Thursday, June 19, 2014

Unilateral disarmament

I probably won't read Terry Eagleton's Culture and the Death of God but I probably should. Jonathan Sacks' review, "Nostalgia for the Numinous," is in itself worth reading:
.... We are meaning-seeking animals. And if we can no longer believe in God we will find other things to worship. Eagleton’s book is a brisk, intelligent, and provocative tour of Western intellectual history since the Enlightenment, understood as a series of chapters in the search for a God-substitute. The Enlightenment found it in reason, the Idealists in the human spirit, the Romantics in nature and culture, the Marxists in revolution, and Nietzsche in the Übermensch. Others chose the nation, the state, art, the sublime, humanity, society, science, the life force, and personal relationships. None of these had entirely happy outcomes, and none was self-sustaining.

The end result was postmodernism, a systematic subversion of meaning altogether. Postmodernism is Nietzsche without the anguish, tragedy, or will to power—all the things that made Nietzsche worth reading. Now, in place of the revaluation of values, we have their devaluation. We are surrounded by choices with no reason to choose this rather than that. Postmodern consciousness, in Perry Anderson’s phrase, is “subjectivism without a subject.” Eagleton calls it “depthless, anti-tragic, non-linear, anti-numinous, non-foundational and anti-universalist, suspicious of absolutes and averse to interiority.”

The result is that we are witnesses to the advent of the first genuinely atheist culture in history. The apparent secularism of the 18th to 20th centuries was nothing of the kind. God—absent, hiding, yet underwriting the search for meaning—was in the background all along. In postmodernism, that sense of an absence, or what Eagleton calls “nostalgia for the numinous,” is no longer there. Not only is there no redemption, there is nothing to be redeemed. ....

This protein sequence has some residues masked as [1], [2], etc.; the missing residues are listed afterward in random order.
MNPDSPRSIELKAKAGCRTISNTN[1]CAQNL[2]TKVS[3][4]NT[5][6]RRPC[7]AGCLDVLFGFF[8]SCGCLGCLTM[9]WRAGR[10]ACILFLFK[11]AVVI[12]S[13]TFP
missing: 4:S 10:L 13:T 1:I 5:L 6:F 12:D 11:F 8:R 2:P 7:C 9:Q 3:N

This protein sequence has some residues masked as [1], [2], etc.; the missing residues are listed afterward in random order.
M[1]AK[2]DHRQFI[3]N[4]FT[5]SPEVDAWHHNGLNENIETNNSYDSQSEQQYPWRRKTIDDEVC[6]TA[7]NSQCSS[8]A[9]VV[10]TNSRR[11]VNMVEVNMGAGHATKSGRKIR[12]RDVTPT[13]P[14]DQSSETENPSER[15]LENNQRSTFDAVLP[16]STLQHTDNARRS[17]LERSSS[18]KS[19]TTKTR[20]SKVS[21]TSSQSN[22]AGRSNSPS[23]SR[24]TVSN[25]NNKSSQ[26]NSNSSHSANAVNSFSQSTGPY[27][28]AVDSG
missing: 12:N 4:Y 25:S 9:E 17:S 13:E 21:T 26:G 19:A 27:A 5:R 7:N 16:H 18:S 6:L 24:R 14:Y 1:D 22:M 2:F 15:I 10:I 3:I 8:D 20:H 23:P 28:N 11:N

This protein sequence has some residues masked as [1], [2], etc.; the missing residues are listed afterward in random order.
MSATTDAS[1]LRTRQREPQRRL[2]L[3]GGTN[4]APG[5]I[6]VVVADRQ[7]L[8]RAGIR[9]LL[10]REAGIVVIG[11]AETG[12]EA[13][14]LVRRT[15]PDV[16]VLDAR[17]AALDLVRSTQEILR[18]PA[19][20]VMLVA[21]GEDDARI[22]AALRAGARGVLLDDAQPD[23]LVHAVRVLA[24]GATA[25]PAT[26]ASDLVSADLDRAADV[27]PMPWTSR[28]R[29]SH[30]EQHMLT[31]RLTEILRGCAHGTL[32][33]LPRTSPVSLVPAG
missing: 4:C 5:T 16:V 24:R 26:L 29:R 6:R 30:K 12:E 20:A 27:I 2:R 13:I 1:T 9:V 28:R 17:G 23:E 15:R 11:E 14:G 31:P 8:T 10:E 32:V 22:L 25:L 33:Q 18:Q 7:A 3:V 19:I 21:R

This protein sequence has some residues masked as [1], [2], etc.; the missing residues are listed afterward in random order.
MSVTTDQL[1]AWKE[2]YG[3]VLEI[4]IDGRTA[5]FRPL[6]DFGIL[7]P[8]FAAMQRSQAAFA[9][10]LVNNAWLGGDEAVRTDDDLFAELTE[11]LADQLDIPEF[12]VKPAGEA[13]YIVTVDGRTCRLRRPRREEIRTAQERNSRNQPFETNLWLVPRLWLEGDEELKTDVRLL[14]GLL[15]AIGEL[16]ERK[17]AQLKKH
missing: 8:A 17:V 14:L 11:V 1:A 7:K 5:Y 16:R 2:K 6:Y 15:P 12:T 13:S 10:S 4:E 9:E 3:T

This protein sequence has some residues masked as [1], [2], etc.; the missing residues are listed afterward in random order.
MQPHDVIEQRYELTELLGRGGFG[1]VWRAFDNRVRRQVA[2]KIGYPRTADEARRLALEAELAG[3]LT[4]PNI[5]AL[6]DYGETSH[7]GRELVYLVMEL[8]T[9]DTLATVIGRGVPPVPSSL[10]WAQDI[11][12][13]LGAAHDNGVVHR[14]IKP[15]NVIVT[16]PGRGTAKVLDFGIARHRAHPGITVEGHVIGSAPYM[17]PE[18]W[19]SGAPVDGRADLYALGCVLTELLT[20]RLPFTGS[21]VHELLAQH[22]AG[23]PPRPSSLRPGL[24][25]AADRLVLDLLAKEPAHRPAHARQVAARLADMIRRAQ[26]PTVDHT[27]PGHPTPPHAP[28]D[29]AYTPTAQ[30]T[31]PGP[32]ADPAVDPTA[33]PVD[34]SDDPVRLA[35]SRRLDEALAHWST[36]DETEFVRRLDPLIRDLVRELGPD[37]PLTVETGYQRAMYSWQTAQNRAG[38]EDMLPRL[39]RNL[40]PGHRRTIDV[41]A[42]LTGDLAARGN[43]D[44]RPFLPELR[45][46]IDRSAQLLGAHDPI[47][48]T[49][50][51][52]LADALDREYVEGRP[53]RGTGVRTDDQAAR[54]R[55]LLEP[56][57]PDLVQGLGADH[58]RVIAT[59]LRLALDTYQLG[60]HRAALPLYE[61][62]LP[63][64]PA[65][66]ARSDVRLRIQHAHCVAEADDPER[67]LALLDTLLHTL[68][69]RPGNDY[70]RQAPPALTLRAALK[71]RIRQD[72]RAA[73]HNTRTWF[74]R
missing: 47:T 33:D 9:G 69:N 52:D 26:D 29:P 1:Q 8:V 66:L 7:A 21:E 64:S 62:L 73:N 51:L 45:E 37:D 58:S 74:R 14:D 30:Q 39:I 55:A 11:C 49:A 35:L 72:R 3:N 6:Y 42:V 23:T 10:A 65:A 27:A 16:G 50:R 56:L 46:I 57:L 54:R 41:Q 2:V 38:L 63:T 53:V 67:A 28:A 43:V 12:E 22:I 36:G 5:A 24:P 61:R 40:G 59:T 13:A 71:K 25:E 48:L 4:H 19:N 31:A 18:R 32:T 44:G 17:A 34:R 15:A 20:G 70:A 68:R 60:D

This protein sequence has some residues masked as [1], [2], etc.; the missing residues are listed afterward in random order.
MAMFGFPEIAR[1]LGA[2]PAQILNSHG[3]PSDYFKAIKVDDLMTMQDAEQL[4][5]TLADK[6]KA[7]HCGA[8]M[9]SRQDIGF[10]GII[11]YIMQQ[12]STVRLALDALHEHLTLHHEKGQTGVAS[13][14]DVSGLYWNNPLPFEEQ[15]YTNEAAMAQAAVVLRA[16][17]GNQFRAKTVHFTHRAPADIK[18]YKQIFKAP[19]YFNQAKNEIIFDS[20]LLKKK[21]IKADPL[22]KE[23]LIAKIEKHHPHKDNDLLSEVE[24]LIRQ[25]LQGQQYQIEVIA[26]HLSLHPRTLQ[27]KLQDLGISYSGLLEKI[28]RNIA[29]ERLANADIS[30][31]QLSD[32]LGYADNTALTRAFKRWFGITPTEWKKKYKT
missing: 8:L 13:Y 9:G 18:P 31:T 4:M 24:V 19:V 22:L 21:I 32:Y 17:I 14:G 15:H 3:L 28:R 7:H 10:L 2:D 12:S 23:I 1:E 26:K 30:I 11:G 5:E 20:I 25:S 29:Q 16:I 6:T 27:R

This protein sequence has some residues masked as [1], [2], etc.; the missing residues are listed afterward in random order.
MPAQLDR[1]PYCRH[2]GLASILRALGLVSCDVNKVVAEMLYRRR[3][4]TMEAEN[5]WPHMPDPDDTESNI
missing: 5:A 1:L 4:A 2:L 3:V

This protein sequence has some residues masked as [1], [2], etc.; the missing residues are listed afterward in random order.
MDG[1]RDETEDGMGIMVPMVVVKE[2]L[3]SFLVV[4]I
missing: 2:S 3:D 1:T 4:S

The real trouble—and here Eagleton is surely right—is that the West no longer has a set of beliefs that would justify its commitments to freedom and democracy. All it has left is “a mixture of pragmatism, culturalism, hedonism, relativism and anti-foundationalism,” inadequate defenses against an adversary that believes in “absolute truths, coherent identities and solid foundations.” The West has, intellectually speaking, “unilaterally disarmed at just the point where it has proved most perilous for it to do so.” Eagleton regards this as an irony, but it is not. It is precisely the West’s loss of faith that made it seem vulnerable to its opponents. It is mostly the failure of postmodernism to speak to the most fundamental aspects of the human condition that has driven those in search of meaning and consolation into the hands of the anti-modernists for whom freedom and democracy are not values at all. ....

Can the West recover its faith? Livy said about 1st-century Rome that it had reached the stage where “we can endure neither our vices nor their cure.” Such is the degree of secularization among the West’s elites now that religious liberty itself is felt by many believers to be at risk. Having tried and failed to provide substitutes for religion, today’s public intellectuals have no new candidate to offer beyond the present mix of relativism, individualism, hedonism, and consumerism, which is neither elevating nor redemptive. .... [more]